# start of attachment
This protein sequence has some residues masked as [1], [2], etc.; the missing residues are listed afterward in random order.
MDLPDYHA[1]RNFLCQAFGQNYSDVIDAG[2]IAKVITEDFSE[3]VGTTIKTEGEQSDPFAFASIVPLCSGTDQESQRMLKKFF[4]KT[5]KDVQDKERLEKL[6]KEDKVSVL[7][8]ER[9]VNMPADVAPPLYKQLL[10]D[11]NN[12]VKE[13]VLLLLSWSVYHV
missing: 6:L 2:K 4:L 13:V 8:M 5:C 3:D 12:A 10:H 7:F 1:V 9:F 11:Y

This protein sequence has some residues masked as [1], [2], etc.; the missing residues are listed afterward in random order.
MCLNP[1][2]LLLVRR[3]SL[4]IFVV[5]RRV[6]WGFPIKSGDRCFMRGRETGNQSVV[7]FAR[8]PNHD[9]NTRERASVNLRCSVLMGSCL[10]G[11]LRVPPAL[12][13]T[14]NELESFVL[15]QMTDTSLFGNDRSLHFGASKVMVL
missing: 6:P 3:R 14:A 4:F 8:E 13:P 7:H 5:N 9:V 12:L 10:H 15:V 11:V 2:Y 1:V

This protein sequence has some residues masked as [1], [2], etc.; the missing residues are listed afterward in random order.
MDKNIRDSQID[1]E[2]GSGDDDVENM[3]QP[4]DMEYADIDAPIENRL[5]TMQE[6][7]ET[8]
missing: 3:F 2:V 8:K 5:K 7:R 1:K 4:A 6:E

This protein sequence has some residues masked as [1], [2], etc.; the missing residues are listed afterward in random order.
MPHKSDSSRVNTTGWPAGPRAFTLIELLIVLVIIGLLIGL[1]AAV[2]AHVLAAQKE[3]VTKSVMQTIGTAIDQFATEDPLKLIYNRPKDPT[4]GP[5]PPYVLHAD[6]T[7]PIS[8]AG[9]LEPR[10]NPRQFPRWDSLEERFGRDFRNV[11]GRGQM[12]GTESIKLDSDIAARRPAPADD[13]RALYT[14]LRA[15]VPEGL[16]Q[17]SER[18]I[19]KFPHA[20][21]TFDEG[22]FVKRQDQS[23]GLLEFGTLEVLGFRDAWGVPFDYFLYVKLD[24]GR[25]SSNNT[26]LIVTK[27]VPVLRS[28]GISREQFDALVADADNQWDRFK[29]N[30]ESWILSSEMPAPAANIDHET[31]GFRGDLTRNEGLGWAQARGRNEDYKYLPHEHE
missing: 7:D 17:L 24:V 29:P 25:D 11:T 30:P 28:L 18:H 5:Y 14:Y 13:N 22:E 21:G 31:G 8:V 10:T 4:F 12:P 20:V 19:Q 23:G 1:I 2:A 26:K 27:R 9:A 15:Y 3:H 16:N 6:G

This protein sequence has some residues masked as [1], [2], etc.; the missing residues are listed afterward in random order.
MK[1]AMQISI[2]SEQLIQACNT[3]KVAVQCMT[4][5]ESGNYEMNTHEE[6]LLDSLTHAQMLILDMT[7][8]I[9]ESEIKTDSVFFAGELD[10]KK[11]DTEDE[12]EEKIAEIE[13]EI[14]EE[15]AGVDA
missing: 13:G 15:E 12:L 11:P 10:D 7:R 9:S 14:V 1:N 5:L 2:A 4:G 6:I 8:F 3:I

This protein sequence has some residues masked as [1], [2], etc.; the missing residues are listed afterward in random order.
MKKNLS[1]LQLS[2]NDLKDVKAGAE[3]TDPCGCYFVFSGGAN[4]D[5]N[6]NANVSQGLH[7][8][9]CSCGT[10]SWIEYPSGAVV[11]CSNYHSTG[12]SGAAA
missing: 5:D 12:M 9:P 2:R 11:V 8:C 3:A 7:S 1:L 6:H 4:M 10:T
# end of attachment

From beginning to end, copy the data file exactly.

This protein sequence has some residues masked as [1], [2], etc.; the missing residues are listed afterward in random order.
MDLPDYHA[1]RNFLCQAFGQNYSDVIDAG[2]IAKVITEDFSE[3]VGTTIKTEGEQSDPFAFASIVPLCSGTDQESQRMLKKFF[4]KT[5]KDVQDKERLEKL[6]KEDKVSVL[7][8]ER[9]VNMPADVAPPLYKQLL[10]D[11]NN[12]VKE[13]VLLLLSWSVYHV
missing: 6:L 2:K 4:L 13:V 8:M 5:C 3:D 12:A 10:H 7:F 1:V 9:F 11:Y

This protein sequence has some residues masked as [1], [2], etc.; the missing residues are listed afterward in random order.
MCLNP[1][2]LLLVRR[3]SL[4]IFVV[5]RRV[6]WGFPIKSGDRCFMRGRETGNQSVV[7]FAR[8]PNHD[9]NTRERASVNLRCSVLMGSCL[10]G[11]LRVPPAL[12][13]T[14]NELESFVL[15]QMTDTSLFGNDRSLHFGASKVMVL
missing: 6:P 3:R 14:A 4:F 8:E 13:P 7:H 5:N 9:V 12:L 10:H 15:V 11:V 2:Y 1:V

This protein sequence has some residues masked as [1], [2], etc.; the missing residues are listed afterward in random order.
MDKNIRDSQID[1]E[2]GSGDDDVENM[3]QP[4]DMEYADIDAPIENRL[5]TMQE[6][7]ET[8]
missing: 3:F 2:V 8:K 5:K 7:R 1:K 4:A 6:E

This protein sequence has some residues masked as [1], [2], etc.; the missing residues are listed afterward in random order.
MPHKSDSSRVNTTGWPAGPRAFTLIELLIVLVIIGLLIGL[1]AAV[2]AHVLAAQKE[3]VTKSVMQTIGTAIDQFATEDPLKLIYNRPKDPT[4]GP[5]PPYVLHAD[6]T[7]PIS[8]AG[9]LEPR[10]NPRQFPRWDSLEERFGRDFRNV[11]GRGQM[12]GTESIKLDSDIAARRPAPADD[13]RALYT[14]LRA[15]VPEGL[16]Q[17]SER[18]I[19]KFPHA[20][21]TFDEG[22]FVKRQDQS[23]GLLEFGTLEVLGFRDAWGVPFDYFLYVKLD[24]GR[25]SSNNT[26]LIVTK[27]VPVLRS[28]GISREQFDALVADADNQWDRFK[29]N[30]ESWILSSEMPAPAANIDHET[31]GFRGDLTRNEGLGWAQARGRNEDYKYLPHEHE
missing: 7:D 17:L 24:V 29:P 25:D 11:T 30:P 28:L 18:H 5:Y 14:Y 13:N 22:E 21:G 31:G 8:V 10:T 4:F 12:P 20:V 19:Q 23:G 1:I 2:A 26:K 27:R 9:A 15:Y 3:H 16:N 6:G

This protein sequence has some residues masked as [1], [2], etc.; the missing residues are listed afterward in random order.
MK[1]AMQISI[2]SEQLIQACNT[3]KVAVQCMT[4][5]ESGNYEMNTHEE[6]LLDSLTHAQMLILDMT[7][8]I[9]ESEIKTDSVFFAGELD[10]KK[11]DTEDE[12]EEKIAEIE[13]EI[14]EE[15]AGVDA
missing: 13:G 15:E 12:L 11:P 10:D 7:R 9:S 14:V 1:N 5:L 2:A 4:G 6:I 8:F 3:I

This protein sequence has some residues masked as [1], [2], etc.; the missing residues are listed afterward in random order.
MKKNLS[1]LQLS[2]NDLKDVKAGAE[3]TDPCGCYFVFSGGAN[4]D[5]N[6]NANVSQGLH[7][8][9]CSCGT[10]SWIEYPSGAVV[11]CSNYHSTG[12]SGAAA
missing: 5:D 12:M 9:P 2:R 11:V 8:C 3:A 7:S 1:L 6:H 4:M 10:T